The cortex (surface area) of the brain consists of sulci (small groves), fissures (big groves) and gyri (large convolutions). These greatly enlarge the surface area of the brain, and because of the mass of cell bodies, gives the surface a grey appearance.
The brain can be broken down into three components: the forebrain; the midbrain; and the hindbrain. The forebrain consists of the telencephalon and the diencephalon. The telencephalon includes the two cerebral hemispheres that make up the cerebrum. The cerebrum can be broken down into the four lobes: frontal; parietal; occipital; and temporal. The primary visual cortex is located on the side of the brain in the occipital lobe; the primary somatosensory cortex is located at the parietal lobe; and the primary motor cortex is located at the temporal lobe. The diencephalon consists of the thalamus and hypothalamus. The thalamus is in the middle of the cerebral hemispheres and most neural input goes through it. The hypothalamus lies at the base of the brain and controls the autonomous nervous system and endocrine system.
The midbrain consists of the tectum and tegmentum. The most noticeable parts of the tectum are the superior and inferior colliculi. The inferior colliculi plays a role on the auditory system and the superior colliculi plays a role in the visual system. Notable areas of the tegmentum are the substantia nigra, the ventral tegmentum area and the lateral tegmentum field. The substantia nigra plays a role in reward, addiction and behaviour. Degeneration of the neurons in this area are responsible for the symptoms of Parkinson’s. The ventral tegmentum area is important for cognition, motivation, and several psychiatric conditions. The lateral tegmentum field is the source of several neurons of the noradrenalin system of the brain.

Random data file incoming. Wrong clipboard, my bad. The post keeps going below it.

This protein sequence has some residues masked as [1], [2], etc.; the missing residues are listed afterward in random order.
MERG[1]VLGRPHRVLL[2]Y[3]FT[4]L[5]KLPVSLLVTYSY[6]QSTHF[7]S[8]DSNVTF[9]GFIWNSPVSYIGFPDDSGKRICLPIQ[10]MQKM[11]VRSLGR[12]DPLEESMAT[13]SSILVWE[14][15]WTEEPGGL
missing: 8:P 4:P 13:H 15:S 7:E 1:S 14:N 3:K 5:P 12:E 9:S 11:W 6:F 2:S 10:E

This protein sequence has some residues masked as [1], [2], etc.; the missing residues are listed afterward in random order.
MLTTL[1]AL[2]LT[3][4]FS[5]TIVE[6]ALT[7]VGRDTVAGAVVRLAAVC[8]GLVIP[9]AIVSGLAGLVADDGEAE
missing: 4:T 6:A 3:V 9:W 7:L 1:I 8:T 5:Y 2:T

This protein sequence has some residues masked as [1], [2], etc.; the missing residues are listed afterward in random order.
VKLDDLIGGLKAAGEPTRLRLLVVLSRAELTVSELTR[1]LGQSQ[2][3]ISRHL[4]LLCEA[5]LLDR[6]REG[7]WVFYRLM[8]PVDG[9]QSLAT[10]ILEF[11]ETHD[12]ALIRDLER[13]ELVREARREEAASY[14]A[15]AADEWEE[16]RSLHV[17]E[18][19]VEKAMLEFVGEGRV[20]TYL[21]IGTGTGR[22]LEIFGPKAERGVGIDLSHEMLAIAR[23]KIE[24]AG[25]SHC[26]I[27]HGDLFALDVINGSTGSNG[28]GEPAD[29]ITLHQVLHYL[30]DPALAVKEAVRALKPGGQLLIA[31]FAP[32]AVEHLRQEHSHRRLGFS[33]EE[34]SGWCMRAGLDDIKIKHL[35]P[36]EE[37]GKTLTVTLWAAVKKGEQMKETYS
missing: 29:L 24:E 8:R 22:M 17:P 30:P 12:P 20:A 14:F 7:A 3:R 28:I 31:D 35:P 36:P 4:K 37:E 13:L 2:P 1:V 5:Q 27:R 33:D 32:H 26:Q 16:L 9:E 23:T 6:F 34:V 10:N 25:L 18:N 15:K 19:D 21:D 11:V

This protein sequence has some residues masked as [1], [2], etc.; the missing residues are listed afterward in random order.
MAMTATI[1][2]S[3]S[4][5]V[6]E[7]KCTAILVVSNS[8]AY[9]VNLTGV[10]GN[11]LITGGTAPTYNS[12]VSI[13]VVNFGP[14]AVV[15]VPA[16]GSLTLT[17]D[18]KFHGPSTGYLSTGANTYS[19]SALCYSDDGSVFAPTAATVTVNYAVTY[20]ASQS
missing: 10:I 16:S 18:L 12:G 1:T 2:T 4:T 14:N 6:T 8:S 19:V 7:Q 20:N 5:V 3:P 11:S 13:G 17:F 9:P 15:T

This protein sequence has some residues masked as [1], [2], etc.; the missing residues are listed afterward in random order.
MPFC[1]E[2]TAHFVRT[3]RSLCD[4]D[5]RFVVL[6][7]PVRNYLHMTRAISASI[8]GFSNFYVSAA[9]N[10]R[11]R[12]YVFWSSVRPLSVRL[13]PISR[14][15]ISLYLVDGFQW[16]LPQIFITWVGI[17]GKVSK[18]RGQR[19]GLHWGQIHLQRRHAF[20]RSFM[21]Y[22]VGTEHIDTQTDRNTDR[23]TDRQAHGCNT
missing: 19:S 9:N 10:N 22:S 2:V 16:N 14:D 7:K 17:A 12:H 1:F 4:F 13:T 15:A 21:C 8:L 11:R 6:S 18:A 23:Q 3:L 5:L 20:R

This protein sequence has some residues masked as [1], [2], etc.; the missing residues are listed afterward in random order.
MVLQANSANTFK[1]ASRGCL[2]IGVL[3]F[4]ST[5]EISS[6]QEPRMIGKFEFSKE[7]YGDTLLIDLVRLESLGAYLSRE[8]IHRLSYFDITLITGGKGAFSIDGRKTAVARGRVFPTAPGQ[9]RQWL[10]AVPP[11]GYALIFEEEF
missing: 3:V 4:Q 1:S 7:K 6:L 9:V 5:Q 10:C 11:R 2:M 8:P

The hindbrain is made up of the metencephalon and myelencephalon. The metencephalon consists of the cerebellum and pons. The cerebellum (literally means ‘mini-brain’) is one of the oldest structures in the brain and resembles a mini cerebrum. It receives auditory, visual, somatosensory and vestibular information and is essential to movement and coordination. Damage to the cerebellum impairs standing, walking and coordination. The pons (literally means t ‘the bridge’) contains portions of the reticular formation and is important in sleep and arousal. The myelencephalon main feature is the medulla oblongata, which is essential for non-conscious functions, such as regulation of the cardiovascular system, respiration and skeletal muscle tonus.
The brain works on a primarily contralateral basis i.e. what happens on the left side of the body is controlled by the right side of the brain and vice versa. The structure responsible for this cross-over is called the corpus callosum and it is the largest fiber bundle in the brain.